“Potomac suffers from the ‘too’s’: It’s too far away, the houses are too big, they have too much land and you spend too much time in your car,” Fairweather says.
In 2005, 46 homes in Potomac sold for more than $2 million each, says Galanti, including 16 that went for more than $3 million. Those $2 million-and-up homes sold within an average of 112 days. In 2018, according to Galanti, only 24 sold for more than $2 million, and only seven for more than $3 million.
“The average time on the market for a house in Potomac priced above $2 million in 2018 was 214 days, a 100 percent jump compared to 2005,” he says.
Agents cite numerous examples of Potomac homeowners who sold their homes for much less than what they paid for them, including a home in Avenel that sold for $4.5 million in 2006 and recently was purchased for $2.85 million, even though the departing owners had spent $500,000 on landscaping and the installation of a swimming pool.
Potomac’s housing market also is a victim of the changing preferences of younger buyers, according to Marc Fleisher, head of The Fleisher Group with TTR Sotheby’s International Realty. “Fifteen years ago, people said that places like Avenel were a great place to raise kids, had a strong sense of community and had value because you could get more land for your money,” he says. “Now that the original owners are empty nesters and want to sell, the next generation that would naturally buy there would rather be close to downtown Bethesda or D.C.”
Fleisher says many of his affluent clients have kids who attend public and private schools in Montgomery County and the District, so they want to live in a middle ground where the commute to these schools is easier and shorter.
…Except Where It’s Not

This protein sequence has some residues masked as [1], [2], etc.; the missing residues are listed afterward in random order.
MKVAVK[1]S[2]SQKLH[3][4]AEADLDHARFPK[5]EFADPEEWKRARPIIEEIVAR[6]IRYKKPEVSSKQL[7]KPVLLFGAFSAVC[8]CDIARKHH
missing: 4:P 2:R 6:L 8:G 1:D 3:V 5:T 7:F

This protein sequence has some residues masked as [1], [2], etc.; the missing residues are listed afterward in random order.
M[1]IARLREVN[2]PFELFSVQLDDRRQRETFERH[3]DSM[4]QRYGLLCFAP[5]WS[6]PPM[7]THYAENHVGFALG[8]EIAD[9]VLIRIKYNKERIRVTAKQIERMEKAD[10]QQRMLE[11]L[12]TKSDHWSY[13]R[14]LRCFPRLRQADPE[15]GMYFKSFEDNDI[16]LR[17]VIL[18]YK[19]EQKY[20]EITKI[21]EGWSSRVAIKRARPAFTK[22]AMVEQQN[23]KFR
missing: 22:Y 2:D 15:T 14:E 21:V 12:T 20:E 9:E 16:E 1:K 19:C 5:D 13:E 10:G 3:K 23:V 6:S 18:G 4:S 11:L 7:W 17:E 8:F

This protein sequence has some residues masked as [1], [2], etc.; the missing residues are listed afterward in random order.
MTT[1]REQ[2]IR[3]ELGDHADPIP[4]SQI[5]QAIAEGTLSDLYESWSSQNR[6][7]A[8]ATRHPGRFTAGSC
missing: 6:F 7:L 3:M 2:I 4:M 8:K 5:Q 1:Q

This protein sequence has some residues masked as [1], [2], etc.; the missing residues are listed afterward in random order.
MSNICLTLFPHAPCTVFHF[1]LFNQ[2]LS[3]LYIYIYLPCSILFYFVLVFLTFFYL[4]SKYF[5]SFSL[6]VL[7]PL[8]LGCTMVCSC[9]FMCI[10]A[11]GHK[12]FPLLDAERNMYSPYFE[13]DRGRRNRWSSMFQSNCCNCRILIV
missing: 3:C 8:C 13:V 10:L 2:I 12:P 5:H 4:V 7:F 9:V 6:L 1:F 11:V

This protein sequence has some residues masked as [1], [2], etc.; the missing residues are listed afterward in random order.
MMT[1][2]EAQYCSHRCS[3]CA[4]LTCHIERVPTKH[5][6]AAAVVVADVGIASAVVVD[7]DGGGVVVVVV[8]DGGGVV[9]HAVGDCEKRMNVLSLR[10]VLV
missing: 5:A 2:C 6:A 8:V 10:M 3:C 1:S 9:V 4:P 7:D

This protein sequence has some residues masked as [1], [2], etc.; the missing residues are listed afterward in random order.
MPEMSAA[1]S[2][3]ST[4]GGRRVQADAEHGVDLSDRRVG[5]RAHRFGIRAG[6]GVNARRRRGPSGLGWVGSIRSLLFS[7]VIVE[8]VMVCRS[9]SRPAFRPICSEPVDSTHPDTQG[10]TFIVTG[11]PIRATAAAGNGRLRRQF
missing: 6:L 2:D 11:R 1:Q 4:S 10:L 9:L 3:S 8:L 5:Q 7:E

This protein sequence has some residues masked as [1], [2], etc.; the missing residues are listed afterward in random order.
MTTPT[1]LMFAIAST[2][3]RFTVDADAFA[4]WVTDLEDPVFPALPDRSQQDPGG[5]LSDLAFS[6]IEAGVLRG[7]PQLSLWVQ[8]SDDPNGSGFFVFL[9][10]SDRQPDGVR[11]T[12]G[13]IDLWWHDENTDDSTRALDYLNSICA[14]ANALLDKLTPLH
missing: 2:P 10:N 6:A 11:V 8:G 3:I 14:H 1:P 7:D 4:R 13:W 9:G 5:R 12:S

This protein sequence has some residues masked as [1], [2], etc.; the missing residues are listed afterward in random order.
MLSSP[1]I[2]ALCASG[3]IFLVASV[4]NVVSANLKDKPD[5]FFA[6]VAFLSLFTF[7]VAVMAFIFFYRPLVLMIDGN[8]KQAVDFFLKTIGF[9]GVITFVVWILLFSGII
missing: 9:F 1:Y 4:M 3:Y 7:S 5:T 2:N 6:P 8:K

Despite the crash of the higher-end market, overall home sales in Potomac were up in 2018. In the 20854 ZIP code, which includes Potomac and small parts of Rockville, 538 homes sold in 2018, a 15 percent increase over 468 sales in 2014. During the same period, the average sale price declined slightly to $1.08 million, largely the result of the slumping values of upper-end homes.
The reason for the dichotomy in Potomac is straightforward: The dramatic increase in prices inside the Beltway has forced homebuyers who want to spend less than $1 million to buy in the suburbs.
In Potomac, properties priced in the range of $600,000 to $800,000 are desirable, says Annabel Burch-Murton, a Compass agent. “In neighborhoods like Regency Estates, sales were up 123 percent between 2017 and 2018,” she says.
“With housing affordability plummeting, many buyers have been pushed further out into the burbs, benefiting communities like Potomac and Gaithersburg, which saw year-over-year increases, while the closer-in and more expensive communities all saw a year-over-year falloff in sales,” Wydler says.
In the 20878 ZIP code, which covers Gaithersburg west of I-270, including North Potomac, home sales and the average sale price reached five-year highs in 2018.